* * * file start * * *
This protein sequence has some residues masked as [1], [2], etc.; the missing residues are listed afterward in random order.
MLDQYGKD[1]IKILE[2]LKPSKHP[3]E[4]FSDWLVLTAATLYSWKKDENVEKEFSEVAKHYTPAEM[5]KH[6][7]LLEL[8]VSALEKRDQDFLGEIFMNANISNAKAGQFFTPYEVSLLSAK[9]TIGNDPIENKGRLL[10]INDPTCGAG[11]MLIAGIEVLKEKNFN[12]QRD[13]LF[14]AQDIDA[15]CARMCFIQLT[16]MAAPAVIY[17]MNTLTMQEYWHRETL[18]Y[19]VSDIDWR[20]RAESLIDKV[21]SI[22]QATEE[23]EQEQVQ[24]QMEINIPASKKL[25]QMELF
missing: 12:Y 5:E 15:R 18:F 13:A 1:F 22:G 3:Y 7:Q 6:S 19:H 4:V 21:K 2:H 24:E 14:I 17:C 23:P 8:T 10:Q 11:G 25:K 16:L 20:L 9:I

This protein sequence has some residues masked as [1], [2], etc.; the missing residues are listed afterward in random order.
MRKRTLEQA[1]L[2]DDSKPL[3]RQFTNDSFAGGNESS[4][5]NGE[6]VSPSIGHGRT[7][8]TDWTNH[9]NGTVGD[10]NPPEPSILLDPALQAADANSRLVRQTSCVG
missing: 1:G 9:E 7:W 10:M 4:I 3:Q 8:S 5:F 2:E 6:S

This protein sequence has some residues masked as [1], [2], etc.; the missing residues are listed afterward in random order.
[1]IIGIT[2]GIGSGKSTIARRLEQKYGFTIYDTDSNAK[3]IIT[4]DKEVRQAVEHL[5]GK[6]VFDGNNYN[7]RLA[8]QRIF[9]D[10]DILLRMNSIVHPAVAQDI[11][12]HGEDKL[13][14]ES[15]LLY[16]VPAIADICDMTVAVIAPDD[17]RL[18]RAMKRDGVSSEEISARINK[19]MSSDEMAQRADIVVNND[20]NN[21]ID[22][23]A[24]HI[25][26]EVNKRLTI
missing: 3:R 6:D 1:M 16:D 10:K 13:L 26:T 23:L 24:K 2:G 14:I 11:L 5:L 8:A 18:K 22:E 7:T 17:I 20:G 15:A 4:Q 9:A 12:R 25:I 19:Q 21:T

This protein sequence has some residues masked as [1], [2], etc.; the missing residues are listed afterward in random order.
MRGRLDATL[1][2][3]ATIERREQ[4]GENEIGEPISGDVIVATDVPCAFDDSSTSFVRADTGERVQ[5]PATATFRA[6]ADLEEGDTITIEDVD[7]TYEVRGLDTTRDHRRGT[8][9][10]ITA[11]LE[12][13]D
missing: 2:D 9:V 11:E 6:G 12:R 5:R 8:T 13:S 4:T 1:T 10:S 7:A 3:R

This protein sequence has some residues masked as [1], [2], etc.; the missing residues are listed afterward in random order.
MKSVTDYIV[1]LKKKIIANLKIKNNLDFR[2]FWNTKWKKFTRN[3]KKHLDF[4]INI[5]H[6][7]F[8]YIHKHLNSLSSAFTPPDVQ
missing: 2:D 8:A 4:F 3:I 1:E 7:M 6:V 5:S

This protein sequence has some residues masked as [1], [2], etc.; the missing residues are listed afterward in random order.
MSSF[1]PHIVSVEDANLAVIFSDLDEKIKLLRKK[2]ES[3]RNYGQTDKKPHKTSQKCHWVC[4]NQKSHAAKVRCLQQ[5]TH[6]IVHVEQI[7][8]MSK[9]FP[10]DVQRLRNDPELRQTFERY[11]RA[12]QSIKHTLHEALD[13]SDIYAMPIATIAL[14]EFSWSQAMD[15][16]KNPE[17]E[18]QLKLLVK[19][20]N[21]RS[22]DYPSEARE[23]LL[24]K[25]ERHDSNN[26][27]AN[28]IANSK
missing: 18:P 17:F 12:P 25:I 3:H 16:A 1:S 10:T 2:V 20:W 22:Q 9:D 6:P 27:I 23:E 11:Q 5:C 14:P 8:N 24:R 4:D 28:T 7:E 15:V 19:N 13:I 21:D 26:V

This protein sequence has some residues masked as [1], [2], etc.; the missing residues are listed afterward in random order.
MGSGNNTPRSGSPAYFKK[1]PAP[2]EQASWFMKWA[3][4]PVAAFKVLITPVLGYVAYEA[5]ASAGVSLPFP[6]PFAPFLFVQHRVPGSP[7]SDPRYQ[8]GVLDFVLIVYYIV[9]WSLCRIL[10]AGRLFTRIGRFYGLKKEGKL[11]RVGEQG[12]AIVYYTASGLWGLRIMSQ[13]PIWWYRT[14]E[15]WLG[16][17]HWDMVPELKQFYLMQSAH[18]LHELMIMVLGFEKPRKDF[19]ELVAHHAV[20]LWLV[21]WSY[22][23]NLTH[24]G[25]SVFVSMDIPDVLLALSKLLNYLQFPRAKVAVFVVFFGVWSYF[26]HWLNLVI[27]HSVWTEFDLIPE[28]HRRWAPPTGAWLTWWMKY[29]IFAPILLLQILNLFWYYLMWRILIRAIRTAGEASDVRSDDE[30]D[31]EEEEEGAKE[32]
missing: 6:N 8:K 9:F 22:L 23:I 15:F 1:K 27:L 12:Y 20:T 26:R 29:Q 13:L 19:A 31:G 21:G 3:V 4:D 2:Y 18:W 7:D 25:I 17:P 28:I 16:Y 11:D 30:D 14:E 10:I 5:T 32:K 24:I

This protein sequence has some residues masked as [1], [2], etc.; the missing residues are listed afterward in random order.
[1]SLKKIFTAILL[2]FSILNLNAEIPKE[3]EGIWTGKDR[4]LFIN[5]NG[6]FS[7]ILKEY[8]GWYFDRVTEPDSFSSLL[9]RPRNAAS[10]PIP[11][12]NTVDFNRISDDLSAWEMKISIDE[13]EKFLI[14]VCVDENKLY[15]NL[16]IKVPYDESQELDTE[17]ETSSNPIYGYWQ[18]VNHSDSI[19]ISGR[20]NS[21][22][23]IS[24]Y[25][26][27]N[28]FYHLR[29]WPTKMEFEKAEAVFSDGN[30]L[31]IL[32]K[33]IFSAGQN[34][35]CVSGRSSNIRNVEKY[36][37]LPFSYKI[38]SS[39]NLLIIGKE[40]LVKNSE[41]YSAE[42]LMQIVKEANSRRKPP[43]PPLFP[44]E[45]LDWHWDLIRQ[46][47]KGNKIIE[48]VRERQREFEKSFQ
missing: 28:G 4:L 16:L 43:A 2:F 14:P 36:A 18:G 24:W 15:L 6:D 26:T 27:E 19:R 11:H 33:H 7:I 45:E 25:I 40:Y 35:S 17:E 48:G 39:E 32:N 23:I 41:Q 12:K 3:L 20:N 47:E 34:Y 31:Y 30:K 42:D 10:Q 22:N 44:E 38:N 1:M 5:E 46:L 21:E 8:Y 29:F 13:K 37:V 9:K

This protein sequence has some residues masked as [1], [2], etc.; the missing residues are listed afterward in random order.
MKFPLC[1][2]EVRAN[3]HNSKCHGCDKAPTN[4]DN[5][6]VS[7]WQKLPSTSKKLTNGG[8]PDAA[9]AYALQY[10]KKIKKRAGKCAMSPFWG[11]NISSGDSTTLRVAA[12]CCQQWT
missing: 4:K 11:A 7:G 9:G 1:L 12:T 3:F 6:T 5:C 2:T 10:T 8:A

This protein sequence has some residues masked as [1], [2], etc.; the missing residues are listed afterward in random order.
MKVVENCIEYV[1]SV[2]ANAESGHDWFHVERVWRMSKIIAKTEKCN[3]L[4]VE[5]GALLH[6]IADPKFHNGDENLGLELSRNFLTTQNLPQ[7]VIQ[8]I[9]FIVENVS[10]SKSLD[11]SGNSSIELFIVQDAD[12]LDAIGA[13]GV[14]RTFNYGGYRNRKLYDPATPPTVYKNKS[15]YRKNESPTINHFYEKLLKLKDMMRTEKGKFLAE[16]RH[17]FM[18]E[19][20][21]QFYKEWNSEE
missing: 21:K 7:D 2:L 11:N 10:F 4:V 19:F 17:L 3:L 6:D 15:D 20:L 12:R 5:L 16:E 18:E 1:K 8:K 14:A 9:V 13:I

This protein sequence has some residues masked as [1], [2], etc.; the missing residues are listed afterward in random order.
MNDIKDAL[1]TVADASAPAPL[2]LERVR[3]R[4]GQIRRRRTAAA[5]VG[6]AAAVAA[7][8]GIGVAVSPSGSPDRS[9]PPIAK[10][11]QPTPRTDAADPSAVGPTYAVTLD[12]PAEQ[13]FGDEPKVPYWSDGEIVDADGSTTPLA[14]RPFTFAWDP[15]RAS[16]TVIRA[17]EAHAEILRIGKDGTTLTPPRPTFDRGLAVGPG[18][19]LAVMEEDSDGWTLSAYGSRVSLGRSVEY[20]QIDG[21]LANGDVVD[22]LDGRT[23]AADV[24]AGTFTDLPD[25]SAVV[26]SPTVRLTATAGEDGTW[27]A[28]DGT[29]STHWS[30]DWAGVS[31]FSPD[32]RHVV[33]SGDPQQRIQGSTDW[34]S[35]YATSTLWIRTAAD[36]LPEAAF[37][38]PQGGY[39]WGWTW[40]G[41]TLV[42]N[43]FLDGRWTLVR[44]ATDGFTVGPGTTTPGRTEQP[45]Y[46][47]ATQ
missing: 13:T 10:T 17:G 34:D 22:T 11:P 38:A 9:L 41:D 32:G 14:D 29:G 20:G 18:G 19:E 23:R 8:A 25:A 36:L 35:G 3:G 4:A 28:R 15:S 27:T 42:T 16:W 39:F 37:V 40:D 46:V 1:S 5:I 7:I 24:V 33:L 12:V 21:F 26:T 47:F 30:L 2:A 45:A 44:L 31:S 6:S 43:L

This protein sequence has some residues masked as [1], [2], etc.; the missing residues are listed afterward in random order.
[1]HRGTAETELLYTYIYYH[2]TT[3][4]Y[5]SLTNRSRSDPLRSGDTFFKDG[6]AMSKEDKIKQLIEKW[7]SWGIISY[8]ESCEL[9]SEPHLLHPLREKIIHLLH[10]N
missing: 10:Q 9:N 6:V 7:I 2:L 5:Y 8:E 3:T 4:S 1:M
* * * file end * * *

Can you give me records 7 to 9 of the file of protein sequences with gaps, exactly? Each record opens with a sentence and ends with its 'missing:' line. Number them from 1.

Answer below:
This protein sequence has some residues masked as [1], [2], etc.; the missing residues are listed afterward in random order.
MGSGNNTPRSGSPAYFKK[1]PAP[2]EQASWFMKWA[3][4]PVAAFKVLITPVLGYVAYEA[5]ASAGVSLPFP[6]PFAPFLFVQHRVPGSP[7]SDPRYQ[8]GVLDFVLIVYYIV[9]WSLCRIL[10]AGRLFTRIGRFYGLKKEGKL[11]RVGEQG[12]AIVYYTASGLWGLRIMSQ[13]PIWWYRT[14]E[15]WLG[16][17]HWDMVPELKQFYLMQSAH[18]LHELMIMVLGFEKPRKDF[19]ELVAHHAV[20]LWLV[21]WSY[22][23]NLTH[24]G[25]SVFVSMDIPDVLLALSKLLNYLQFPRAKVAVFVVFFGVWSYF[26]HWLNLVI[27]HSVWTEFDLIPE[28]HRRWAPPTGAWLTWWMKY[29]IFAPILLLQILNLFWYYLMWRILIRAIRTAGEASDVRSDDE[30]D[31]EEEEEGAKE[32]
missing: 6:N 8:K 9:F 22:L 23:I 15:F 1:K 27:L 12:Y 20:T 26:R 29:Q 13:L 19:A 31:G 21:G 3:V 4:D 2:Y 18:W 7:D 25:I 17:P 28:I 16:Y 11:D 30:D 14:E 10:I 5:T 32:K 24:I

This protein sequence has some residues masked as [1], [2], etc.; the missing residues are listed afterward in random order.
[1]SLKKIFTAILL[2]FSILNLNAEIPKE[3]EGIWTGKDR[4]LFIN[5]NG[6]FS[7]ILKEY[8]GWYFDRVTEPDSFSSLL[9]RPRNAAS[10]PIP[11][12]NTVDFNRISDDLSAWEMKISIDE[13]EKFLI[14]VCVDENKLY[15]NL[16]IKVPYDESQELDTE[17]ETSSNPIYGYWQ[18]VNHSDSI[19]ISGR[20]NS[21][22][23]IS[24]Y[25][26][27]N[28]FYHLR[29]WPTKMEFEKAEAVFSDGN[30]L[31]IL[32]K[33]IFSAGQN[34][35]CVSGRSSNIRNVEKY[36][37]LPFSYKI[38]SS[39]NLLIIGKE[40]LVKNSE[41]YSAE[42]LMQIVKEANSRRKPP[43]PPLFP[44]E[45]LDWHWDLIRQ[46][47]KGNKIIE[48]VRERQREFEKSFQ
missing: 28:G 4:L 16:L 43:A 2:F 14:P 36:A 18:G 24:W 15:L 6:D 26:T 27:E 19:R 11:H 33:H 7:I 45:E 25:I 40:Y 35:S 17:E 48:G 39:E 32:N 23:I 41:Q 12:K 3:L 20:N 47:E 34:Y 31:Y 30:K 42:D 10:Q 22:N 44:E 38:N 1:M 5:E 46:L 21:E 8:Y 29:F 13:K 37:V 9:K

This protein sequence has some residues masked as [1], [2], etc.; the missing residues are listed afterward in random order.
MKFPLC[1][2]EVRAN[3]HNSKCHGCDKAPTN[4]DN[5][6]VS[7]WQKLPSTSKKLTNGG[8]PDAA[9]AYALQY[10]KKIKKRAGKCAMSPFWG[11]NISSGDSTTLRVAA[12]CCQQWT
missing: 4:K 11:A 7:G 9:G 1:L 12:T 3:F 6:T 5:C 2:T 10:T 8:A